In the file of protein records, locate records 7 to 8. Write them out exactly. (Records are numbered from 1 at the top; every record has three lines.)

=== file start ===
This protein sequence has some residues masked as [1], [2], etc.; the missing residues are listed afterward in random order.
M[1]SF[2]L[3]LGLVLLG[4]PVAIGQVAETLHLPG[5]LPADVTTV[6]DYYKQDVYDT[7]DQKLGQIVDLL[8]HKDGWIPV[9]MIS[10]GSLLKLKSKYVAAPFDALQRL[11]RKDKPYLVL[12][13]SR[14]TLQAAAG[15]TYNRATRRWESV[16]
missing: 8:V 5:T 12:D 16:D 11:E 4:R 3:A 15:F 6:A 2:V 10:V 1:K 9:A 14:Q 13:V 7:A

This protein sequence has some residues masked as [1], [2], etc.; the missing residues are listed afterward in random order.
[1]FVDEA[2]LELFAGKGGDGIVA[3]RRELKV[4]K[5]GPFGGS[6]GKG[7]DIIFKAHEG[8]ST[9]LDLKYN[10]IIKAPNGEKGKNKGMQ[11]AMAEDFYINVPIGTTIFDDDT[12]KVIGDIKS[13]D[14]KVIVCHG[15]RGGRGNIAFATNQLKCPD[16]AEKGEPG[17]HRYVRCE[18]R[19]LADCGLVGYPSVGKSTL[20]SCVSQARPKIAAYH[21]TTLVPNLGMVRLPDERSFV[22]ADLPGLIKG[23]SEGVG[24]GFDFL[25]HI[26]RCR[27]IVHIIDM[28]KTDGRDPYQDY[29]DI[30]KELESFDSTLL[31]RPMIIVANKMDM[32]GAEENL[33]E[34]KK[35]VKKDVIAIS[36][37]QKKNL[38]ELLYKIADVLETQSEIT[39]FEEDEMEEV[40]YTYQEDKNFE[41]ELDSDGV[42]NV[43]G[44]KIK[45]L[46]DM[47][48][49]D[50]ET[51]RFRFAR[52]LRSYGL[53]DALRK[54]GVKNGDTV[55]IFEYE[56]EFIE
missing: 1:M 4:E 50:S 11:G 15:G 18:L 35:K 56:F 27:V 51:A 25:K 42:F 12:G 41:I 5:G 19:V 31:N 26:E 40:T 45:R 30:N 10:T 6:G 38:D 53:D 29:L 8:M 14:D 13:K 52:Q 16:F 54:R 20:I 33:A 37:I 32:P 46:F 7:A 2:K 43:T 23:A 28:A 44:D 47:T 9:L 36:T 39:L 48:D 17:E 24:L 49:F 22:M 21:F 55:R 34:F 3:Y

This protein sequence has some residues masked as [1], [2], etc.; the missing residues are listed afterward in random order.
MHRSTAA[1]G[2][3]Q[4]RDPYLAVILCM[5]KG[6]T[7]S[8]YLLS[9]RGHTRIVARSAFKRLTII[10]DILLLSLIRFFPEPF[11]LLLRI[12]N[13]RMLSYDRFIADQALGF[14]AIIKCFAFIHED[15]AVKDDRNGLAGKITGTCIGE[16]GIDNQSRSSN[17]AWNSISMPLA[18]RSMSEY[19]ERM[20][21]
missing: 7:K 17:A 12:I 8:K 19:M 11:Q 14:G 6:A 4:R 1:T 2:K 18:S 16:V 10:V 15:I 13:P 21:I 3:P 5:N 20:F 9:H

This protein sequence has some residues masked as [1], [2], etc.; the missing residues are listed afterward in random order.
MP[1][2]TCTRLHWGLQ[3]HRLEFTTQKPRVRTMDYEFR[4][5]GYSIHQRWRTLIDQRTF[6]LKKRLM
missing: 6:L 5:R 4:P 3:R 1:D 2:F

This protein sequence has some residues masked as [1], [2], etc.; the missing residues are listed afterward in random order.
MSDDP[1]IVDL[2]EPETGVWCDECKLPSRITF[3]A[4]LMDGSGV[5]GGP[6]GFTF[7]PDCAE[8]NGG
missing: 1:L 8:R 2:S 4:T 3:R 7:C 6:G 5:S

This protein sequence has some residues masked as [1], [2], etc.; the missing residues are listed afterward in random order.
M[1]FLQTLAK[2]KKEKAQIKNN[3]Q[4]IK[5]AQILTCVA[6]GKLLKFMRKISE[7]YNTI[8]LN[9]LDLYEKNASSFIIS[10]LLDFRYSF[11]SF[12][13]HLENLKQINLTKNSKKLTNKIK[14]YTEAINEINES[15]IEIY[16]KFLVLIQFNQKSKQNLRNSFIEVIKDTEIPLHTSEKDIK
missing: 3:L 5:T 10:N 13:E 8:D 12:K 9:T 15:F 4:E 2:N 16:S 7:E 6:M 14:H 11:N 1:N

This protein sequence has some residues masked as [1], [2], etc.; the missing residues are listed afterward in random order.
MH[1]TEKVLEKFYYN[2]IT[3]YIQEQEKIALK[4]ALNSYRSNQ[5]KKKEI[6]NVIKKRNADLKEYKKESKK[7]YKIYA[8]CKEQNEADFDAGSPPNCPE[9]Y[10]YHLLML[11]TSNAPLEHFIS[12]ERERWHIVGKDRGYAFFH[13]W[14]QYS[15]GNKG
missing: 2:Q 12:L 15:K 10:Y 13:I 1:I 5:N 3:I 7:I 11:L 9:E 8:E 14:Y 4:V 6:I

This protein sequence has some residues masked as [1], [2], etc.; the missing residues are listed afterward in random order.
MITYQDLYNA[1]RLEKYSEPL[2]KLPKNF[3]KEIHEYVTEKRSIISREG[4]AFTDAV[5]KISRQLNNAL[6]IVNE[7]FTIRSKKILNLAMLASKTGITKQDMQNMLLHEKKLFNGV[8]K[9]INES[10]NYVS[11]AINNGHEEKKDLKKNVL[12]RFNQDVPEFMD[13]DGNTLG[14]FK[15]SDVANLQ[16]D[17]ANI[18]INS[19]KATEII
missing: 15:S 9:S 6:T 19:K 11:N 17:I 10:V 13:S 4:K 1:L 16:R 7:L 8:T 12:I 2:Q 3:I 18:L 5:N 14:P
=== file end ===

This protein sequence has some residues masked as [1], [2], etc.; the missing residues are listed afterward in random order.
MH[1]TEKVLEKFYYN[2]IT[3]YIQEQEKIALK[4]ALNSYRSNQ[5]KKKEI[6]NVIKKRNADLKEYKKESKK[7]YKIYA[8]CKEQNEADFDAGSPPNCPE[9]Y[10]YHLLML[11]TSNAPLEHFIS[12]ERERWHIVGKDRGYAFFH[13]W[14]QYS[15]GNKG
missing: 2:Q 12:L 15:K 10:Y 13:I 1:I 5:N 3:I 7:I 11:L 9:E 8:E 14:Y 4:V 6:I

This protein sequence has some residues masked as [1], [2], etc.; the missing residues are listed afterward in random order.
MITYQDLYNA[1]RLEKYSEPL[2]KLPKNF[3]KEIHEYVTEKRSIISREG[4]AFTDAV[5]KISRQLNNAL[6]IVNE[7]FTIRSKKILNLAMLASKTGITKQDMQNMLLHEKKLFNGV[8]K[9]INES[10]NYVS[11]AINNGHEEKKDLKKNVL[12]RFNQDVPEFMD[13]DGNTLG[14]FK[15]SDVANLQ[16]D[17]ANI[18]INS[19]KATEII
missing: 15:S 9:S 6:T 19:K 11:N 17:I 10:V 13:S 4:K 1:L 16:R 7:L 8:T 12:I 2:Q 3:I 18:L 5:N 14:P